Word out of south-east Queensland is that the struggling Titans have one name and one name only on their shortlist of coaching candidates.
That’d be Kevin Walters.
While the State of Origin mentor has publicly declared that he’s “committed to coaching Queensland”, the good oil suggests he’ll be named the club’s newest coach this week.
It’s just that rather than asking to be coach, he wants to be asked. And apparently the club will oblige him.
The question I’m asking is why are the Titans so desperate to get Walters on board?
After sacking rookie mentor Garth Brennan and with the club on the ropes, the chairman declared the struggling franchise was facing their “last stand”.
“At the end of the day, appointing the coach is the probably the most important decision you are going to make so clearly we are looking for a strong leader with a track record of success who is going to have high personal standards and uphold standards throughout the organisation,” Dennis Watt said.
Now, I’m not going to question Walters’ personal standards or his leadership. But those are the kind of qualities you tend to discover two or three years into someone’s tenure – he’s just as likely to succeed or fail as anyone else on those counts.
The real issue the Titans should be concerned with was buried in the middle of Watt’s position description: a track record of success.
Of the three legit coaches they’ve had thus far, John Cartwright and Brennan were first-timers, while Neil Henry had winning records of 45 and 48 per cent from his respective stints at the Canberra Raiders and North Queensland Cowboys.
And after two rolls of the dice on unproven talent and a punt on a respected but unsuccessful mentor, the Titans have a trophy cabinet chock-full of nothing.
So it’s understandable this time around they want to do things differently and take onboard someone who knows what it takes to win in the NRL, because that person has done it before.
And who have they decided is the man for the job? Yeah, that’d be a fella who’s never been head coach of a first-grade NRL side.
Sure, he’s been an assistant to the likes of Craig Bellamy and Wayne Bennett, but ‘I’m a heaps good second-in-charge’ were the top lines of both Cartwright and Brennan’s CVs.
Walters was coach of a top-flight side in the Super League, although that was ten years ago – in the 2009 and ’10 seasons – and he left the Catalan Dragons having won just 37 per cent of his games.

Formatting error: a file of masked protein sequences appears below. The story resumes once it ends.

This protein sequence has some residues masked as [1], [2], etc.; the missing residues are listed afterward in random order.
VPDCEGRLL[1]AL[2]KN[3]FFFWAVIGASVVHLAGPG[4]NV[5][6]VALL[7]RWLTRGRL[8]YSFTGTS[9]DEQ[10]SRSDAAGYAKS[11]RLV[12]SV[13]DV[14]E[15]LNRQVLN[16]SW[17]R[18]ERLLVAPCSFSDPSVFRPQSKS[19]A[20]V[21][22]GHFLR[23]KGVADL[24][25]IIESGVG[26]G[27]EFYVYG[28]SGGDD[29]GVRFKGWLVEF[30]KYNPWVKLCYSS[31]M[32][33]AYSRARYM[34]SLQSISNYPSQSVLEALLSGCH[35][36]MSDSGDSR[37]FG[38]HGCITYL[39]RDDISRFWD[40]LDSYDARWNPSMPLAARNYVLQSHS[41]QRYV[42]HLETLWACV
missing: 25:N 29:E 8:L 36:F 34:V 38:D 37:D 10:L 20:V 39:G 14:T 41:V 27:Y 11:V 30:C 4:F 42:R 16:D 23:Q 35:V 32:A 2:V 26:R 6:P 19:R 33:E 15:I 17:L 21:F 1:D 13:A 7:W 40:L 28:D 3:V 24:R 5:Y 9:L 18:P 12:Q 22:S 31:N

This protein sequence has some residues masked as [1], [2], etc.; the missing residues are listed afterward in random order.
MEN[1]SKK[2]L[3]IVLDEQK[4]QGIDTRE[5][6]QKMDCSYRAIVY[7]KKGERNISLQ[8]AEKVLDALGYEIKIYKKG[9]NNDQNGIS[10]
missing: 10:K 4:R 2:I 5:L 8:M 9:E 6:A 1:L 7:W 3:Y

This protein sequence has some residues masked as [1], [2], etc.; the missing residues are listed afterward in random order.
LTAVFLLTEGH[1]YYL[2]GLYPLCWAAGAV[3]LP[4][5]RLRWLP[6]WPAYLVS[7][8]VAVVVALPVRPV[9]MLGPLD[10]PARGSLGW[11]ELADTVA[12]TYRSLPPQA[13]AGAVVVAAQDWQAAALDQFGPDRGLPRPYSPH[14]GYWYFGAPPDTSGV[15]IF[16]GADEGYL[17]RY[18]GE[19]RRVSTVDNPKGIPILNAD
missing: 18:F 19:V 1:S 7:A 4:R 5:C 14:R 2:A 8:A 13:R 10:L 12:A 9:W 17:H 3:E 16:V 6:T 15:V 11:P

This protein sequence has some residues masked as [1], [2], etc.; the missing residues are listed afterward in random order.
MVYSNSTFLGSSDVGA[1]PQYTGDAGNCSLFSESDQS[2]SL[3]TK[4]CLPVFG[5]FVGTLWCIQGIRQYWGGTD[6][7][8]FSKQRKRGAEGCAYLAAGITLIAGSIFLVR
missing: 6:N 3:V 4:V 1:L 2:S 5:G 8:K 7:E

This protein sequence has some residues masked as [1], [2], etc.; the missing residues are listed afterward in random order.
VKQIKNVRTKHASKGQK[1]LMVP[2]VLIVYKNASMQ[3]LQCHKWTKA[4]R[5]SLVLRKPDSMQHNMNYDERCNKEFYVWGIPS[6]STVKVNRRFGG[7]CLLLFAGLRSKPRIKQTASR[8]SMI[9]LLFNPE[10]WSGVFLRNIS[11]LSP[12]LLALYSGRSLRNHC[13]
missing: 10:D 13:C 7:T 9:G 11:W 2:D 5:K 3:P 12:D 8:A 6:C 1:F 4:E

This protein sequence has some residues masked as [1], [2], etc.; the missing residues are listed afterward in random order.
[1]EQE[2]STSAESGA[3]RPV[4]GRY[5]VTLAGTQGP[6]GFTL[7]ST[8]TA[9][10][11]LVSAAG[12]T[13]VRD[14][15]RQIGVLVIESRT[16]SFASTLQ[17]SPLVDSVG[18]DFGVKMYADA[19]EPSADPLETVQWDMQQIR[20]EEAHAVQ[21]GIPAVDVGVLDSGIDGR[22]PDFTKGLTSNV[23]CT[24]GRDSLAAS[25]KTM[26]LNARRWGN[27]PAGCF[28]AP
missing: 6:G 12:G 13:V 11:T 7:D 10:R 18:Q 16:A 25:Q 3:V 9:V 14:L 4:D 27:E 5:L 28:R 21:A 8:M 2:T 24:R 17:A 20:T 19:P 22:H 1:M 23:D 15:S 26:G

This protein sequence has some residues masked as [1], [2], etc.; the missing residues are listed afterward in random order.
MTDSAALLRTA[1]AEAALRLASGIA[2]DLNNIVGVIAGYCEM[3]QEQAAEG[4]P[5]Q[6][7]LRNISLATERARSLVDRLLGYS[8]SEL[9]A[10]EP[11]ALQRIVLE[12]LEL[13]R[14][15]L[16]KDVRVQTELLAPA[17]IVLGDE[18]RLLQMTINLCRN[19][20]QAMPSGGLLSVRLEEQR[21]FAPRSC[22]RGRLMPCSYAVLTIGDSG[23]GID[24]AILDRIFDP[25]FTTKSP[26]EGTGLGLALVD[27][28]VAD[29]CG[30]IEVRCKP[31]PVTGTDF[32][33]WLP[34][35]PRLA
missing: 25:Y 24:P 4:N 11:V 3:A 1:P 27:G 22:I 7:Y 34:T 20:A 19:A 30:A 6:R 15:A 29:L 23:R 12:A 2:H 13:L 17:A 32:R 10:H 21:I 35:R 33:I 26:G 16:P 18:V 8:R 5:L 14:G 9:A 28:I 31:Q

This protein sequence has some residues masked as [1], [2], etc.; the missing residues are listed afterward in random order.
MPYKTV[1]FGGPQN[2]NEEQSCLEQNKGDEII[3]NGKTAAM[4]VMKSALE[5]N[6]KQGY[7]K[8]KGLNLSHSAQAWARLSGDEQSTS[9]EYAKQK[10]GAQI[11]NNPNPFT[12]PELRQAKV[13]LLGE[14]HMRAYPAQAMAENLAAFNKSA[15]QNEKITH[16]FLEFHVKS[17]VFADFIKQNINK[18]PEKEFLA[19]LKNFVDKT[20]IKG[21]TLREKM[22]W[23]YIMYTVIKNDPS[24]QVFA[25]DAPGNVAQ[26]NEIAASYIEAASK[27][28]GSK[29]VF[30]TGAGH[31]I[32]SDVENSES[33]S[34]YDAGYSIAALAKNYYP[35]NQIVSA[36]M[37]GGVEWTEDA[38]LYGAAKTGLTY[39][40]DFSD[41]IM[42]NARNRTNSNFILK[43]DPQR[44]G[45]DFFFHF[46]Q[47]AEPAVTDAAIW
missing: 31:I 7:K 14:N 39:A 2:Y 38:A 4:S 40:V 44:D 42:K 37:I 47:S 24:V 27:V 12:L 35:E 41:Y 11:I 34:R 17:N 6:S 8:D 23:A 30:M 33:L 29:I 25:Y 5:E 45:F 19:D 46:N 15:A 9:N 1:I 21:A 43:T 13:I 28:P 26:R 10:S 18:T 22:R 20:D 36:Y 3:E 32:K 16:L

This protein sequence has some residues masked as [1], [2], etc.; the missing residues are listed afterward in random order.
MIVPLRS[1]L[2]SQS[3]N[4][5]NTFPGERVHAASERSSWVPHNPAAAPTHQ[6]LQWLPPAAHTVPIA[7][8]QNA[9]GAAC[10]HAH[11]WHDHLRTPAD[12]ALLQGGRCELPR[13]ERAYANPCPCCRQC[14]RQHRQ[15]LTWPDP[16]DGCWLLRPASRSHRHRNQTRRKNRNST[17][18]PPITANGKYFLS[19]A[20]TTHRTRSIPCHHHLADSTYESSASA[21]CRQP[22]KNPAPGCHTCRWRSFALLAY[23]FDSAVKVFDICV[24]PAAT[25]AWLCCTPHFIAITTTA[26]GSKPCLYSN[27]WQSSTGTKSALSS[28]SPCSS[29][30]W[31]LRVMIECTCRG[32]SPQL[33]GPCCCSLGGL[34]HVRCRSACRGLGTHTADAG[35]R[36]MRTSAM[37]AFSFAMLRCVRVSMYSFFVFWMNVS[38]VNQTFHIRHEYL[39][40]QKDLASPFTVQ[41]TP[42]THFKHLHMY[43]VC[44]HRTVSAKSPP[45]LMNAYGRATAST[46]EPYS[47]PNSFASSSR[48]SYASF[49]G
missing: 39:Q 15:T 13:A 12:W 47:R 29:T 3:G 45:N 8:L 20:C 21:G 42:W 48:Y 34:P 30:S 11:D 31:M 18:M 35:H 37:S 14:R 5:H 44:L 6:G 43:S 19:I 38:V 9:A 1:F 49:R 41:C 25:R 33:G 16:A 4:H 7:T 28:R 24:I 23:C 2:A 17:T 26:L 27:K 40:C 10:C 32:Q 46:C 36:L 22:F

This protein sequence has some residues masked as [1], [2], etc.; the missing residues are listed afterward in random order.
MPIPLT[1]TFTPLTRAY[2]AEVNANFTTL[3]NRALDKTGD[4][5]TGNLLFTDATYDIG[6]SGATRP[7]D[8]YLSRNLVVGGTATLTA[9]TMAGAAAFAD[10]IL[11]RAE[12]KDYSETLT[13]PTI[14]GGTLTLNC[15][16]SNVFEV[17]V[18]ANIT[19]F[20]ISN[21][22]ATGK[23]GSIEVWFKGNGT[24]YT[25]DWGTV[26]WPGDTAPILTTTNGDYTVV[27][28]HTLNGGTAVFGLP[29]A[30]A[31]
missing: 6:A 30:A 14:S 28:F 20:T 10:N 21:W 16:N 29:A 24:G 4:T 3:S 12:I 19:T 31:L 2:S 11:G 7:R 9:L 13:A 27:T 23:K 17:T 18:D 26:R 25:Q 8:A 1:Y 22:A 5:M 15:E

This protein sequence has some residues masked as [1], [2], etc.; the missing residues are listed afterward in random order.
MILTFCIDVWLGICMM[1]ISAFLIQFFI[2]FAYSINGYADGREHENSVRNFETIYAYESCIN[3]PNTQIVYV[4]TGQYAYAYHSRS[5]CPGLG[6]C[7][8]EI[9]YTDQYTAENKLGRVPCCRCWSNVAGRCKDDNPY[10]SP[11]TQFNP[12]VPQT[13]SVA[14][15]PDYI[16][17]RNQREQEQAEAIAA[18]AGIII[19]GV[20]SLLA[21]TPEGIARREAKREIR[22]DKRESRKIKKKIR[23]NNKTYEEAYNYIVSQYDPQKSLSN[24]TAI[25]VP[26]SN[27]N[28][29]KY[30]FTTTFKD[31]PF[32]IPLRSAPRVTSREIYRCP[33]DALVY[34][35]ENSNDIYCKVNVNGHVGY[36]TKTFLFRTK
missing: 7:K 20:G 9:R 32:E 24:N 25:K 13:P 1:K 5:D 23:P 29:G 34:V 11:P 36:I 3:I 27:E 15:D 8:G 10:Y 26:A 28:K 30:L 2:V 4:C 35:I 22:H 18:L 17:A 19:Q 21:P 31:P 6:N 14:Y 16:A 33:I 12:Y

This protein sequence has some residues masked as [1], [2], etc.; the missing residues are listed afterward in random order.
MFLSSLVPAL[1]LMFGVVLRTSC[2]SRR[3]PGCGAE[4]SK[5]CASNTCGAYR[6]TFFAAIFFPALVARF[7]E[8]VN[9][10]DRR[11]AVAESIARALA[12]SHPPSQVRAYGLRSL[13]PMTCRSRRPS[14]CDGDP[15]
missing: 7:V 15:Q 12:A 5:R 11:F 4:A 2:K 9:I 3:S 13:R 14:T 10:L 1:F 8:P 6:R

While he can also point to the fact he’s been Queensland coach for the past four years and Origin is a spotlight ten times brighter than any NRL gig, well, it also only lasts six weeks per year – and you get the benefit of being in charge of 17 of the best players in the game.
Running an NRL side is a year-round job, during which time you’re not only overseeing a squad containing far less talent than a rep team, you’re also managing the cap, overseeing emerging talent, ensuring your players aren’t being dickheads on the piss, keeping competing egos in check, making nice with sponsors, attending fan functions, probably getting hauled in front of the board every few months…
It’s a bastard of a job, but the money is amazing and, by the looks of it, winning a grand final makes it all worthwhile. Regardless, neither the Titans nor Walters should equate ‘Origin coach’ with ‘NRL coach’. They’re chalk and cheese.
And, not for nothing, the Maroons have won exactly half their games under Walters – and haven’t had a series victory since Cameron Smith called a day on rep footy – so he can’t even claim to have a track record of success with Queensland.
Ultimately, I’m not saying Kevin Walters is a bad coach. I’m merely pointing out that he’s inexperienced as the top dog, and his little taste of first-grade and representative coaching hasn’t been successful in terms of games won.
All that said, success on the Gold Coast is going to be about far more than simply winning footy games. They need to cement themselves in the hearts and minds of the locals, and finally put to bed suggestions they are one bad season away from becoming the South Brisbane Titans.
But, in the same breath, winning footy games makes the other part way easier.
And maybe Kevin Walters is the man to get it done. But the idea he should get the job over other equally (un)qualified candidates without so much as presenting his case to the board suggests the Titans haven’t learnt any lessons from a decade of disappointment.